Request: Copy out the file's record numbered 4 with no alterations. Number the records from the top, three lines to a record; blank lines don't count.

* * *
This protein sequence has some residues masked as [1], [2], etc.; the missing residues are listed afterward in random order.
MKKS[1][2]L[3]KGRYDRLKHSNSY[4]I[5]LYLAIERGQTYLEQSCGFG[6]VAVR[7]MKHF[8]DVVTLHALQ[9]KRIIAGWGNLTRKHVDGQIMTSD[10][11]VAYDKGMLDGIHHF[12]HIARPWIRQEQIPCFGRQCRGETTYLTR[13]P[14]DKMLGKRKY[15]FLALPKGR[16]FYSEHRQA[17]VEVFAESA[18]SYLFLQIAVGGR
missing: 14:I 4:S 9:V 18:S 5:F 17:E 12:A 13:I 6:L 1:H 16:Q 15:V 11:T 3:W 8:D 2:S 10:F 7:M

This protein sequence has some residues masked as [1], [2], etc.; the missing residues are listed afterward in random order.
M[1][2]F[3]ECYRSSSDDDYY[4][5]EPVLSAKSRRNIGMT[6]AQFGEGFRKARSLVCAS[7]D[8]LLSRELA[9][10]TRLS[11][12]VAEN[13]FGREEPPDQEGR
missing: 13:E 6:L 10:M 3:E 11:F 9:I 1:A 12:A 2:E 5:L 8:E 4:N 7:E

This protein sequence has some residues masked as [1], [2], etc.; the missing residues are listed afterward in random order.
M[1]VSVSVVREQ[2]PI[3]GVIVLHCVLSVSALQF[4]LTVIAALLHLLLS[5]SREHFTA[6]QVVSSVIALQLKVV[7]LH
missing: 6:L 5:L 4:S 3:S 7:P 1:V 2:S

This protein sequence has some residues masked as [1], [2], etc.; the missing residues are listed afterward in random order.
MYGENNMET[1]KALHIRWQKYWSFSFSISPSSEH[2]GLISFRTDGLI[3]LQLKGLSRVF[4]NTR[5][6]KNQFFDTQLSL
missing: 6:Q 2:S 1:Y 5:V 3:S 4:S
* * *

This protein sequence has some residues masked as [1], [2], etc.; the missing residues are listed afterward in random order.
MYGENNMET[1]KALHIRWQKYWSFSFSISPSSEH[2]GLISFRTDGLI[3]LQLKGLSRVF[4]NTR[5][6]KNQFFDTQLSL
missing: 6:Q 2:S 1:Y 5:V 3:S 4:S